At Inshuti Mu Buzima in Rwanda, rapid scale-up of obstetric and comprehensive women’s health care has been facilitated by the support of clinicians with years of experience in rural Haiti. The nursing staff at the women’s health clinic at Rwinkwavu Hospital includes specialists trained in prenatal counseling and delivery as well as family planning. The number of women receiving prenatal care continues to grow.

Preventing mother-to-child transmission of HIV

Ninety percent of the 2.3 million children living with HIV became infected during childbirth. So did the vast majority of more than 300,000 children who die of AIDS each year before reaching the age of 5. Yet a simple and highly effective treatment for prevention of mother-to-child transmission of HIV (PMTCT) has been available in developed countries since 1994. As a result, mother-to-child transmission by HIV-positive women in rich countries has dropped from 30 percent to just 2 percent.

In 1995, Zanmi Lasante began providing antiretroviral treatment for PMTCT to HIV-positive pregnant women in rural Haiti, where 5 percent of women are living with HIV. ZL offers HIV counseling and testing to every pregnant woman seen – which amounts to about 10,000 women a year. And in special cases, ZL clinicians deliver infants by cesarean section to reduce the risk of mother-to-child transmission. Since the PMTCT program was introduced, the HIV infection rate of newborns has fallen to levels rivaling those in developing countries.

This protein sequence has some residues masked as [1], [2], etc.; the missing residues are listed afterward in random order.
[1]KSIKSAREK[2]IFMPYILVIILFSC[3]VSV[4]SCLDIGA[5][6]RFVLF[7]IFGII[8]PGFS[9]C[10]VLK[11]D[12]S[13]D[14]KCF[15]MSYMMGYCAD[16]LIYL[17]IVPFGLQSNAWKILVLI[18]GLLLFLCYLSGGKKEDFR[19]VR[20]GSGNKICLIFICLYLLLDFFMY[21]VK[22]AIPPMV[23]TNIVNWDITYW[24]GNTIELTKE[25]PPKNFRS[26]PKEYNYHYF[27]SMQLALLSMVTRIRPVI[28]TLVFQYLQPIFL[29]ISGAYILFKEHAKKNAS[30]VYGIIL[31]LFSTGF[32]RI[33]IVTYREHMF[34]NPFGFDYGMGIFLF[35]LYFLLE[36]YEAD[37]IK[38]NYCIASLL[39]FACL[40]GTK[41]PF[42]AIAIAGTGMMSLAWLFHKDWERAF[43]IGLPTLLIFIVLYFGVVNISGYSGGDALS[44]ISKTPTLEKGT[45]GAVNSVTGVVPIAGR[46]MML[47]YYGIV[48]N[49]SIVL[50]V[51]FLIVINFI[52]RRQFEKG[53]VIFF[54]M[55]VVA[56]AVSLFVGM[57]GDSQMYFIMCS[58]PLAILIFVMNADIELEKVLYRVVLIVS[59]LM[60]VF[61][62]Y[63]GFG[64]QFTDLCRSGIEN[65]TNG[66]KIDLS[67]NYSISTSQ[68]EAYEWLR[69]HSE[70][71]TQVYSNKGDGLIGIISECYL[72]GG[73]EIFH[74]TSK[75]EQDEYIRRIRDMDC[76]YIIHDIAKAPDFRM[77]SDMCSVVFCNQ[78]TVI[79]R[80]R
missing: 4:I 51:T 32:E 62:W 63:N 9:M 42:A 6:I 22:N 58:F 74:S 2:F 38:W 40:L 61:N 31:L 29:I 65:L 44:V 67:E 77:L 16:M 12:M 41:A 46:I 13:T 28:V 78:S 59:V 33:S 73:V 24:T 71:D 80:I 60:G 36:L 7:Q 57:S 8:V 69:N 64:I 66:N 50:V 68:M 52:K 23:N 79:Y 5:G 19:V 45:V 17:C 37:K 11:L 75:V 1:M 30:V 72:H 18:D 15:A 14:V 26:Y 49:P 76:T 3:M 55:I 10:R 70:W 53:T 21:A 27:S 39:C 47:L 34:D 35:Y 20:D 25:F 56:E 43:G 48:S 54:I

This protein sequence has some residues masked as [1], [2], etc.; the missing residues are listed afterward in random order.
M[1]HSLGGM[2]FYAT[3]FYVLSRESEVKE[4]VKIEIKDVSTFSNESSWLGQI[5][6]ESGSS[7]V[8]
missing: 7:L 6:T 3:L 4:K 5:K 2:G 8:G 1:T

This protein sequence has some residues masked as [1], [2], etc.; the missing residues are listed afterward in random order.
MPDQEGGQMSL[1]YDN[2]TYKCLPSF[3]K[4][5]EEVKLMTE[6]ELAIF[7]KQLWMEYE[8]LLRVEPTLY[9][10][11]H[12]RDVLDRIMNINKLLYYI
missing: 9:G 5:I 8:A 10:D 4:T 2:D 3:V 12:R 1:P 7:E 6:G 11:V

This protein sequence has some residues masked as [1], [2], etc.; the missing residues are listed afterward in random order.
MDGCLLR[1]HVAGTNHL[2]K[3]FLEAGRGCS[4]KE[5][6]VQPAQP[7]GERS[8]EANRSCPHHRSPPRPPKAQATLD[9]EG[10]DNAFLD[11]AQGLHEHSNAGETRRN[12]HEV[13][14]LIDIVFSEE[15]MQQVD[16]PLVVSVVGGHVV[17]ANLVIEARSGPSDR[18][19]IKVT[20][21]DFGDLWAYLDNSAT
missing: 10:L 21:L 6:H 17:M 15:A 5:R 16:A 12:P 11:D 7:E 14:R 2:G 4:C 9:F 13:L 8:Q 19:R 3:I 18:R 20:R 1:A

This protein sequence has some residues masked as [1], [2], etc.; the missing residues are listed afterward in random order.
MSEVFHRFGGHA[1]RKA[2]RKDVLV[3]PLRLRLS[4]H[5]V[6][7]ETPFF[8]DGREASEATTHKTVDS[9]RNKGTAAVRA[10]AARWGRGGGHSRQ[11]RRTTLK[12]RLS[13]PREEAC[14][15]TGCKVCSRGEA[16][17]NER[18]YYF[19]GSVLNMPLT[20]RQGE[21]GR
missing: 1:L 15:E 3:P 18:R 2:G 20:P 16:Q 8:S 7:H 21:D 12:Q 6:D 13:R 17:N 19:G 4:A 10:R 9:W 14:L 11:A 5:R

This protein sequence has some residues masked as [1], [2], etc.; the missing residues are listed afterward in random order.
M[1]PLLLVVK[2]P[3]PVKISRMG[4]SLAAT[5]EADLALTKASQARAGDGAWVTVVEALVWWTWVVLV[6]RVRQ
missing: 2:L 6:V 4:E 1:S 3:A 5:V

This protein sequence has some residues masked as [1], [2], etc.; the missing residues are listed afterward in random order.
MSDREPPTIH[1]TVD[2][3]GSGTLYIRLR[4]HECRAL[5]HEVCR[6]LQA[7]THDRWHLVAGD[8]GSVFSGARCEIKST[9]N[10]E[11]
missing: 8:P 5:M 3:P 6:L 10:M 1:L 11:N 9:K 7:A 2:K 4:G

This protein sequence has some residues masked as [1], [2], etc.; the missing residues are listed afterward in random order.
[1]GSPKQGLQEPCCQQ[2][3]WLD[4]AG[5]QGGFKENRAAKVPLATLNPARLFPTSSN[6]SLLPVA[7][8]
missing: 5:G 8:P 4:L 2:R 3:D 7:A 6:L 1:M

The model for preventing mother-to-child transmission developed in rural Haiti has become an essential and standard component of PIH's model of HIV prevention and care wherever we work. In Rwanda and Lesotho, PMTCT programs are integrated into comprehensive care for both mother and child. After giving birth, mothers living with HIV receive counseling and a small monthly stipend to cover basic nutritional needs and monthly travel costs to the clinic. They are also paired with an accompagnateur, a community health worker who will deliver and observe antiretroviral therapy twice daily. Because of the high risk of HIV transmission through breastfeeding, PIH advocates exclusive formula feeding for infants of HIV-positive mothers. All HIV-positive mothers are provided with education, support, equipment for preparing clean water, and formula so they can safely formula-feed their infants.